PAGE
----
Theatre review: British farce 'Noises Off!' is high-energy fun

For the News-DemocratMarch 25, 2014 

Exceptional actors portraying ridiculous actors in a mediocre troupe mesh well for the ingeniously constructed British farce "Noises Off!" But add a two-tiered set of multiple doors and a pesky plate of sardines, and you're in for a madcap evening of theater that is a masterful tapestry of nimble timing, mad ninja dexterity, and silly backstage shenanigans.

Journalist-turned-playwright Michael Frayn has rewritten his much-heralded 1982 play several times, and The Repertory Theatre of St. Louis presents the most recent revision, 2011, to close out its 47th season. The slick ensemble demonstrates high-precision comedic skills, showcasing the remarkable stamina and energy necessary for such a demanding show.

The show's taut three-act framework stays the same: The first act is a dreadful dress rehearsal, foreshadowing what's ahead. The second act is a shaky performance a month later that becomes a riotously funny backstage free-for-all, set in motion by romantic entanglements gone awry, with jealousies and vengeance wreaking havoc. The third act is an escalating disaster of titanic proportions near the end of the 10-week run.

The play slyly builds this progression, setting up in the tamer first act much of the humor that will be unleashed in the next two. We meet the daffy cast of "Nothing On!," a feeble bedroom farce about to tour in obscure locations throughout the U.K. We are introduced to both their characters and their more colorful personalities.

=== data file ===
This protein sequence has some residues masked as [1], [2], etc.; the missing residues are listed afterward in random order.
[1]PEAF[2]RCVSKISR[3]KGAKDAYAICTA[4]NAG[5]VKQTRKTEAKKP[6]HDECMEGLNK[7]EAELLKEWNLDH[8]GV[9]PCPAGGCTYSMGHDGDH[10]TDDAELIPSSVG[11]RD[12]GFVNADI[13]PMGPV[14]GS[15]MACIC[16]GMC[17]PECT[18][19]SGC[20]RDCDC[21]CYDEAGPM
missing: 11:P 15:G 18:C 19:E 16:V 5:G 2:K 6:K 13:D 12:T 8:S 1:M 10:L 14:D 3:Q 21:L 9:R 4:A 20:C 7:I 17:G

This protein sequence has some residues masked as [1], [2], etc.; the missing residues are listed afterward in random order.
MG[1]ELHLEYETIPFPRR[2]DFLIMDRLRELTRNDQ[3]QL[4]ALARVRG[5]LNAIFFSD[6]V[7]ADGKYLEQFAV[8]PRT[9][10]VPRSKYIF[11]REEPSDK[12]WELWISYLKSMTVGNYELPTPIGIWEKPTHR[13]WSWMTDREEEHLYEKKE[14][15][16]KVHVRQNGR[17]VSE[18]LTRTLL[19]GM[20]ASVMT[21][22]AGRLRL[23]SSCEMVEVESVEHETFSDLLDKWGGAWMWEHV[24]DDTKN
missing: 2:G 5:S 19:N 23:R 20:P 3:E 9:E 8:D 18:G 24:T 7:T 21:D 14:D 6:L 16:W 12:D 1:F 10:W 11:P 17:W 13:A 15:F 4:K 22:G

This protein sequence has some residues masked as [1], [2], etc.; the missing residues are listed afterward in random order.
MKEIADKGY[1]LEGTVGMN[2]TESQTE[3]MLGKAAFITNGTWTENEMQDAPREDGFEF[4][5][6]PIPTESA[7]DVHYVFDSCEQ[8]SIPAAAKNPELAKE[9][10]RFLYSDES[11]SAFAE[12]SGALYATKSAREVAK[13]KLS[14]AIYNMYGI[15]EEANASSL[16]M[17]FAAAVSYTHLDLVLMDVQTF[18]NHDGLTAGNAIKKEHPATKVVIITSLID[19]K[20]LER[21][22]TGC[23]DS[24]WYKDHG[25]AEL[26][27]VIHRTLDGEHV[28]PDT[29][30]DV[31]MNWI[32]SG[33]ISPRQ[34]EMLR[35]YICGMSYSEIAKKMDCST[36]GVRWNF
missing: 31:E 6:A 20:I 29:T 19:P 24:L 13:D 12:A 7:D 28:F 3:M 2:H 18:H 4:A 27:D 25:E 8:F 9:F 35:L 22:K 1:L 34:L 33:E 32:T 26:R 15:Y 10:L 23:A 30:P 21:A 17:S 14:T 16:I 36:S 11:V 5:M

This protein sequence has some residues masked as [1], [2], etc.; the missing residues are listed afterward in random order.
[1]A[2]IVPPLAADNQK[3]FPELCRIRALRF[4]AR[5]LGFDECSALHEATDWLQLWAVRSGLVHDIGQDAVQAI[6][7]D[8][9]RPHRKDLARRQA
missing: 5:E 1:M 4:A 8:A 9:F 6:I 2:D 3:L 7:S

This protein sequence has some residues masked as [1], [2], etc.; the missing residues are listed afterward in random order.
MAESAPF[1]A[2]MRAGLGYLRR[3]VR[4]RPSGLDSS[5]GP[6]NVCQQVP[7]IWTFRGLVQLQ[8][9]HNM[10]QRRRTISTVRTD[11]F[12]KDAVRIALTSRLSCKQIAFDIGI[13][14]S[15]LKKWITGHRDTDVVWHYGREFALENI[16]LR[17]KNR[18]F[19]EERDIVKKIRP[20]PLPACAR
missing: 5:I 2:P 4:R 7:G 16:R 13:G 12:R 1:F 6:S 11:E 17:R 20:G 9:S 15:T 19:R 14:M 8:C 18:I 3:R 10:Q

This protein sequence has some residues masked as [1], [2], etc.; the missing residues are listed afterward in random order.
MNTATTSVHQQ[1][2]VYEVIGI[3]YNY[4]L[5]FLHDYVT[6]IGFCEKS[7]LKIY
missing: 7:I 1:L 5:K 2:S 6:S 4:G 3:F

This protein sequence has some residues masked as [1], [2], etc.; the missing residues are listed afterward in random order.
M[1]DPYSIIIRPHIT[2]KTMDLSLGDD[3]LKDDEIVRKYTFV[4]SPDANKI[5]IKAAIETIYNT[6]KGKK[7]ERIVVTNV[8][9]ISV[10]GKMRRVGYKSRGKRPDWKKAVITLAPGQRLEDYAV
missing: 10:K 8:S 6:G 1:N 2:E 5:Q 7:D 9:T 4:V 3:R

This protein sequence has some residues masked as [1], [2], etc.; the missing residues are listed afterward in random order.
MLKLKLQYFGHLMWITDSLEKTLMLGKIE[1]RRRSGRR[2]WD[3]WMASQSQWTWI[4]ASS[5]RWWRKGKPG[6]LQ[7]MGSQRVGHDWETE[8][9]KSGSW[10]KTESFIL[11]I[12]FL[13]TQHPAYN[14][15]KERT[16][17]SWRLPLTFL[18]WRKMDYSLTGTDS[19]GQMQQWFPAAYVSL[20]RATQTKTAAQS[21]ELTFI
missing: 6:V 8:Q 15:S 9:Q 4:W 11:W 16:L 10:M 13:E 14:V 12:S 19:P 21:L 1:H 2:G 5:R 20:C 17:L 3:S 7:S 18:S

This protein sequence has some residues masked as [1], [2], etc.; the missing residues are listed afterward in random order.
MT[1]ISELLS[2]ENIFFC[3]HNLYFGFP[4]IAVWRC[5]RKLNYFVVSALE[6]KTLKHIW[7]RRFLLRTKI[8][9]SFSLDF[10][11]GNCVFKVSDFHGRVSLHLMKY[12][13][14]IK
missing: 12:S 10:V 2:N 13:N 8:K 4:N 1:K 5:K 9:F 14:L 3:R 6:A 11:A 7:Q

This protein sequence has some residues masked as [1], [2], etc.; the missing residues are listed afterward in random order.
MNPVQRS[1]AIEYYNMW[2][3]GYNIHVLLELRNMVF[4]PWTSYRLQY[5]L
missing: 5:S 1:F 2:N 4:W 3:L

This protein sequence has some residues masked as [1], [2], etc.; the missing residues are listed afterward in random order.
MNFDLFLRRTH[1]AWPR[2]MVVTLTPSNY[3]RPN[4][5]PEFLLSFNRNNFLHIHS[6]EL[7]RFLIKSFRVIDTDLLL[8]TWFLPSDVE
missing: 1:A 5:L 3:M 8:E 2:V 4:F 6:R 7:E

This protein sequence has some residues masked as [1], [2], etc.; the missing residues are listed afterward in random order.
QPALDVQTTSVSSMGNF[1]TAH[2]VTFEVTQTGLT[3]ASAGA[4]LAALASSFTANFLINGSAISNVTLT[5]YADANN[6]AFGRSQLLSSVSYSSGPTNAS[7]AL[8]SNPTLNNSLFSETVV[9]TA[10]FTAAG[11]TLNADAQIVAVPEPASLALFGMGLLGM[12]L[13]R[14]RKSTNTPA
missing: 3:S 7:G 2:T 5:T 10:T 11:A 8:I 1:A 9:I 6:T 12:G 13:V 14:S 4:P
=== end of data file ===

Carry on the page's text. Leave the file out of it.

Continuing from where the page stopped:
There's the scattered late middle-aged Dotty (Dale Hodges), the pompous Frederick Fellowes (Andy Prosky), the shapely dim-bulb Brooke Ashton (Ruth Pferdehirt), sensible Belinda Blair (Victoria Adams-Zischke), the put-upon stage manager Tim (Kevin Sebastian), emotional Poppy (Rebeca Miller) and the exasperated director Lloyd (Fletcher McTaggart).

John Scherer, hysterically funny in 2012's "The Foreigner," returns as the befuddled Garry Lejeune, and his razor-sharp work is crisp, snappy and hilarious. The legendary Joneal Joplin makes his 92nd appearance at The Rep as unreliable Selsdon, a bumbling alcoholic.

The slapstick antics both off-stage and on are choreographed like a high-wire trapeze act -- evidence of director Edward Stern's astute skills. The crescendo of chaos in the second act is as admirable as a magical Cirque du Soleil routine -- the polished efforts worthy of the crowd's shrieks and giggles. You will laugh so hard your sides will ache.

The set by James Wolk is so stunning that when it revolved at the start of Act II, the audience applauded enthusiastically.

The only thing to gripe about was the sound -- whether it was the heavy cockney accents combined with the quicksilver delivery, or an acoustical issue -- but lack of understanding dialogue at times hampered enjoyment for some not familiar with the play.

My advice -- make sure to read up on the play before you arrive so you have an inkling of what's transpiring. And enjoy the hilarity of the additional material in the program -- a fictitious playbill of the show this troupe is doing, as well as their "biographies" and some pontificating on theater. It's very clever and a delightful component to this goofy comedy that is definitely a top-shelf achievement at The Rep.

At a glance

What: "Noises Off!"

When: through April 13

Where: The Repertory Theatre of St. Louis, 130 Edgar Road, Webster Groves, Mo.

Tickets: 314-968-4925; www.repstl.org

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